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Radical Construction GrammarSyntactic Theory in Typological Perspective$
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William Croft

Print publication date: 2001

Print ISBN-13: 9780198299554

Published to Oxford Scholarship Online: September 2007

DOI: 10.1093/acprof:oso/9780198299554.001.0001

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Syntactic Categories and Semantic Relativity

Syntactic Categories and Semantic Relativity

Chapter:
(p.108) 3 Syntactic Categories and Semantic Relativity
Source:
Radical Construction Grammar
Author(s):

William Croft (Contributor Webpage)

Publisher:
Oxford University Press
DOI:10.1093/acprof:oso/9780198299554.003.0003

Radical Construction Grammar, like other construction grammars, treats constructions as pairings of form and meaning, and like typology, uses meaning as the basis for crosslinguistic comparison. Semantic or linguistic relativity poses a potential problem for Radical Construction Grammar, because it hypothesizes that meaning varies depending on the formal constructions used. This chapter argues that arguments for semantic relativity contain several hidden assumptions which are implausible: contrast across languages implies contrast within a language; semantic analyses always involve monosemy, not polysemy; linguistic analyses must avoid syntagmatic semantic redundancy; and one can only posit a relativistic analysis of one part of a construction by assuming a universal analysis of another part of the construction (the Semantic Uncertainty Principle). Instead, grammatical differences are the result of different patterns of semantic extension and grammaticalization, and semantic change eventually reasserts the universal semantics of particular situation types.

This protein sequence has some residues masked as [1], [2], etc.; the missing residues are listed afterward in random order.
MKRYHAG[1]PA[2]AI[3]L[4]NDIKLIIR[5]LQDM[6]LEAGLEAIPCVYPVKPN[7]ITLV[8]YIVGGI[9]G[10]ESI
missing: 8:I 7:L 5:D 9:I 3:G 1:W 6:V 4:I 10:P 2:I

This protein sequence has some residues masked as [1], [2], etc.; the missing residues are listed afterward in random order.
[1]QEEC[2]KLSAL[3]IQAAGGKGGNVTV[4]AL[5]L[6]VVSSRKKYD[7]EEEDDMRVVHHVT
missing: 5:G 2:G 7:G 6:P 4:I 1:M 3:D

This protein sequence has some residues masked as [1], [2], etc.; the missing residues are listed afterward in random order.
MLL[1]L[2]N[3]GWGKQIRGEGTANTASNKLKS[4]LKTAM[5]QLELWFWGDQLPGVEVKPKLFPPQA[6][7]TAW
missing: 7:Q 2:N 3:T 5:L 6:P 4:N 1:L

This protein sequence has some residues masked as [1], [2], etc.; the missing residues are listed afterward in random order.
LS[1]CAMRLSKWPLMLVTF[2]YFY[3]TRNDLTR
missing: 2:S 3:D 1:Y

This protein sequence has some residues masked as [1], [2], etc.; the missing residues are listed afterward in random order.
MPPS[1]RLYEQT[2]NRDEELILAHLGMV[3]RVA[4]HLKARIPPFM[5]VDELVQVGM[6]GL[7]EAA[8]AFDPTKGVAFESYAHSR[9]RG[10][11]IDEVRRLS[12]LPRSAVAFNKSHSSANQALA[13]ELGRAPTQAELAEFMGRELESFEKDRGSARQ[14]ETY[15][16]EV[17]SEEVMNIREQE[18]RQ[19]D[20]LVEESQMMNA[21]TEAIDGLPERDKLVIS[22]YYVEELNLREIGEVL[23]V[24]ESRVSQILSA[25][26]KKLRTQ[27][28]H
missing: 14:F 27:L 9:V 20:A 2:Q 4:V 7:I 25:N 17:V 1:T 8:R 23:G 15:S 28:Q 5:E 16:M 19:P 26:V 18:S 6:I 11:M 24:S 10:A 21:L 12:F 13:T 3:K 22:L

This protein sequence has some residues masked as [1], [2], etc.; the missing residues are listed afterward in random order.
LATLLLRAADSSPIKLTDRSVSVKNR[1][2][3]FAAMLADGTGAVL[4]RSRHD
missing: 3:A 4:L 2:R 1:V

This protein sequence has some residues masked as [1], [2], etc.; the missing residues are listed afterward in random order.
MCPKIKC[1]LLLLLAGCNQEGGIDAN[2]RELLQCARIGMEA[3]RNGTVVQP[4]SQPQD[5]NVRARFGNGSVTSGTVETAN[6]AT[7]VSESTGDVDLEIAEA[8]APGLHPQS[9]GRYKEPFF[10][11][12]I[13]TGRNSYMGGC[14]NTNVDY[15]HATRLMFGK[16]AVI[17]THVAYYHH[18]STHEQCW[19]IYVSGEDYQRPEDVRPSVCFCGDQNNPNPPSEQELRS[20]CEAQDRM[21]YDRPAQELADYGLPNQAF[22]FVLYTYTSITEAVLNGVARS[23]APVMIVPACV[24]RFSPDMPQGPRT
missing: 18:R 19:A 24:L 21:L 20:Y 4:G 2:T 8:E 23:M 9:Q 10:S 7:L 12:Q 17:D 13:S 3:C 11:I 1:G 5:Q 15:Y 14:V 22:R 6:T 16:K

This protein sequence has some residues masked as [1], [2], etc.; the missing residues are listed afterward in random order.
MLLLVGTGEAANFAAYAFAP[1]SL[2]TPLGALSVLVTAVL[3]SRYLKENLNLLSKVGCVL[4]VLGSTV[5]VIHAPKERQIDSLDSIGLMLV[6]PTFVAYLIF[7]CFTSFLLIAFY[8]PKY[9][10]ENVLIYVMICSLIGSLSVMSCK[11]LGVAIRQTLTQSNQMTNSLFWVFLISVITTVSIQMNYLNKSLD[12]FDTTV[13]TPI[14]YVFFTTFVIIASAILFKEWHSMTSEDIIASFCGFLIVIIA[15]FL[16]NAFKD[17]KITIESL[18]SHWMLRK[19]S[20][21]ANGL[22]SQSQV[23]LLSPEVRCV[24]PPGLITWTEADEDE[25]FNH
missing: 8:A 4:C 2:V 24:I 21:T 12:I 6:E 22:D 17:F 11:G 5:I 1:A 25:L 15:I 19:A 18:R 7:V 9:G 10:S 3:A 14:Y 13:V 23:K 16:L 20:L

Keywords:   relativity, polysemy, monosemy, contrast, redundancy, grammaticalization, meaning, semantic change

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